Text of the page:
Backstory: Office hours by the numbers

After a Labor Day weekend of biking and barbecues, Americans head back to their cubicles Tuesday. Here's a statistical snapshot of the US workforce.


151 million people make up the American labor force. Among them are:

6.8 million teachers

827,000 farmers and ranchers

738,000 hairstylists and cosmetologists

317,000 chefs

291,000 taxi drivers and chauffeurs

243,000 firefighters

213,000 musicians, singers, and related

212,000 athletes, coaches, and sport-related

98,000 gambling services workers

64,000 reporters and news analysts

Clocking in

7.5 million Americans juggle more than one job.

294,000 workers hold down two full-time jobs.

28 percent of workers clock more than 40 hours a week.

8 percent work more than 60 hours a week.

4 is the median number of years Americans have worked for their current employer.

10 percent have stayed with their current employer for 20 or more years.

62.2 percent of mothers work while raising a child under the age of 6. About 78 percent of moms with kids between ages 6 and 17 work.

Phoenix rising

105,500 jobs were created in Maricopa County (Phoenix), Ariz., between September 2004 and September 2005, the largest job market jump among the nation's largest counties.

Wage gap

$41,386 is the annual median earnings for men working full time in 2005.

$31,858 is what women received, 77 cents on the dollar compared with men.

$30,858 is the median income for a home with a Hispanic head of household, 63 cents on the dollar compared with homes with a white head of household.

$61,094 is the median income for a home with an Asian-American head of the household, 25 cents more on every dollar compared with homes with a white head of household.

$55,994 is the average income for workers in the District of Columbia, topping the nation.

$21,439 is the average income for workers in Louisiana, the lowest in the nation.

Watchful eye

71 percent of companies with more than 500 employees monitor office e-mail and Web surfing. About half of companies with 50 to 249 workers monitor Web use.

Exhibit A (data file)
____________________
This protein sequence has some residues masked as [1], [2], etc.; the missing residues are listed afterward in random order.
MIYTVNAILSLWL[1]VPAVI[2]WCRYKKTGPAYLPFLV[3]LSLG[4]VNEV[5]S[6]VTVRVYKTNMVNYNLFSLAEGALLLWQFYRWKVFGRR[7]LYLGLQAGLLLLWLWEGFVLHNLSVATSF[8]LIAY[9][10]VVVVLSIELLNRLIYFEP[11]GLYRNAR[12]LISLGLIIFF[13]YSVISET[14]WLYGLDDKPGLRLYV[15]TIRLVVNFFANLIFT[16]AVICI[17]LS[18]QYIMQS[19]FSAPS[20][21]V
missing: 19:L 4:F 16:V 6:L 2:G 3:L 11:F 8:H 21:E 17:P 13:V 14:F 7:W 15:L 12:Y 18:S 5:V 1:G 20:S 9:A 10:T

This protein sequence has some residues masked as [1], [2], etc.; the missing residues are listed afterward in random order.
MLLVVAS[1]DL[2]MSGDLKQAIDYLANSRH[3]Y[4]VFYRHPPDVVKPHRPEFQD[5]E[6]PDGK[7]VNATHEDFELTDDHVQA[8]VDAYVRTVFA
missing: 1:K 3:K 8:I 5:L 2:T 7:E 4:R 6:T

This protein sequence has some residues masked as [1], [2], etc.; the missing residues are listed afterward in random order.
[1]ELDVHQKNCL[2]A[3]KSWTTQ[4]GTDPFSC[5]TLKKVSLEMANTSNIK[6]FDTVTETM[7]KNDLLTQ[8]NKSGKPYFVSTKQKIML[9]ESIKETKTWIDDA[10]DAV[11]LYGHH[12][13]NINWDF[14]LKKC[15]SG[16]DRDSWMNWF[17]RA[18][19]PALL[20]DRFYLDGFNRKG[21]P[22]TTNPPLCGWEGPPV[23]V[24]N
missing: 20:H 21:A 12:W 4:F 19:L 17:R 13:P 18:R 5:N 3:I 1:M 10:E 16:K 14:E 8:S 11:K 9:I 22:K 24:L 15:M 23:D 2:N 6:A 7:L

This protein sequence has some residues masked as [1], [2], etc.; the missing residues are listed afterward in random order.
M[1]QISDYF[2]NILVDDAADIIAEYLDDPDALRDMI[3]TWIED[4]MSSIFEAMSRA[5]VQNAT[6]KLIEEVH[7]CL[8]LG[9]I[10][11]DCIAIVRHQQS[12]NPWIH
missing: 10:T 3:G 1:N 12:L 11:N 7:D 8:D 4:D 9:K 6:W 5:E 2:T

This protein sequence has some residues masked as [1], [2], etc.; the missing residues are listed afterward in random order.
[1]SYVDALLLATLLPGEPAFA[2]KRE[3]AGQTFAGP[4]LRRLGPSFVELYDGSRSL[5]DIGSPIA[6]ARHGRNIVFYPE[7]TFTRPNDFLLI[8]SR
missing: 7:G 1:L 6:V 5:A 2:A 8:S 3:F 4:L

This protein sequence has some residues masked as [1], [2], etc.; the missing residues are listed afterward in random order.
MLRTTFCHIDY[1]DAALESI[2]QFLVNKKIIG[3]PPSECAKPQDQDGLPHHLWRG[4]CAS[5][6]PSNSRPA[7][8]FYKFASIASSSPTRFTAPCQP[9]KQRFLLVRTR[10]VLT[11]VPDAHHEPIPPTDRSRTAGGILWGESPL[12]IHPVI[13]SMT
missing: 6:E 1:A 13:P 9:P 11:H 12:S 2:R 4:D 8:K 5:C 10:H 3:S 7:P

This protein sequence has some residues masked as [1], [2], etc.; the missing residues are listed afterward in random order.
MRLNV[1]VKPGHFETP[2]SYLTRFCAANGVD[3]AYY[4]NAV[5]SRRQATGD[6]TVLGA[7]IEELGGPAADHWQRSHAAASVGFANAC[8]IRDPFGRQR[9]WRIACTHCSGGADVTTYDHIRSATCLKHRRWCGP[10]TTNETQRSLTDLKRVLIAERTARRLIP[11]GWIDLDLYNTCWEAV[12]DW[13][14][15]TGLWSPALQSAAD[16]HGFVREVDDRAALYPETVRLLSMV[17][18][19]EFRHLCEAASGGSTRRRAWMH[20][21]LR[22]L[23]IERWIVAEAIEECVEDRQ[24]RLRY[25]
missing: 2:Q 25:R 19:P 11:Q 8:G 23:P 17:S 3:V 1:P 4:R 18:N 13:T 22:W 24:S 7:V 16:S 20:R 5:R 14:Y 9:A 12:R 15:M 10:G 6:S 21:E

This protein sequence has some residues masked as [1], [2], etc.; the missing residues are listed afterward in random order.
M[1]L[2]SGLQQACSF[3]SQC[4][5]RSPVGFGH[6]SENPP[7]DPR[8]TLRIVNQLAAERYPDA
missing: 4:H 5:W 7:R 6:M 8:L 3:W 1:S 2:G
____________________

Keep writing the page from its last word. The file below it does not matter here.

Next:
Bring a snack

25.1 minutes was the average daily commute to work in 2005.

38.3 minutes was the average commute for workers in New York City – the highest among major American cities in 2003, ahead of Chicago (33.2 minutes) and Newark, N.J. (31.5 minutes).

87.6 percent of Americans drove to work in 2005, up from 64 percent in 1960.

10.6 percent of the workforce carpooled to the office in 2005 versus 19.7 percent in 1980.

4.6 percent of workers took public transportation in 2005 – down from 6.4 percent in 1980 and 12.1 percent in 1960.

2 percent of workers nationwide have a commute longer than 90 minutes.

7 hours is how long it takes Cisco System electrical engineer Dave Givens for a round trip to work. Mr. Givens, who's made the 372-mile commute from Mariposa, Calif., to San Jose and back five days a week since 1989, won the Midas Inc. award for "America's Longest Commute" last April.

4.7 million people work from home.

I won't be in

Most popular reasons for missing work:

1. Personal illness – 35 percent

2. Family issues – 21 percent

3. Personal needs –18 percent

4. Felt they deserved a day off – 14 percent

5. Stress – 12 percent

State of the unions

15.6 million Americans were members of a union in 2005. That represents 12.5 percent of the workforce, down from the 20.1 percent that paid dues in 1983.

26.1 percent of New York State residents belong to a union, the highest in the US.

2.3 percent of South Carolinians are union members, the lowest amount.

Top paying jobs (average)

Surgeons – $181,850

Chief executives – $140,880

Pilots and flight engineers – $134,090

Dentist – $132,660

Lawyers – $110,590

Low paying jobs (average)

Fast-food cooks – $15,230

Waiters – $15,980

Gaming dealer – $16,210

Amusement park attendant – $16,730

Farm worker – $17,110

View from the corner office

35 percent of middle- and senior-managers say they've "missed an important event in their child's life" because of work.

33 percent have "missed a birthday or anniversary dinner with their spouse."

22 percent admit they "would fire a good friend in order to get ahead at work."

40 percent of managers would rather accept a $10,000 bonus if it was the largest among his colleagues, compared with 59 percent who would rather receive a $20,000 bonus, even if it's the smallest among his colleagues.

Sticky fingers

Percentage of employees who swipe the following items from the office for personal use.

1. Pen/pencils – 60 percent

2. Post-its – 40 percent

3. Envelopes – 32 percent

4. Notepads – 28 percent

5. Paper – 28 percent

Sources: US Census Bureau, USA Today, Forbes, Midas Inc., BusinessWeek, OfficeTeam, Booz Allen Hamilton, Vault, CIA World Fact Book, NPD Group, Mens Dress Furnishings Association.

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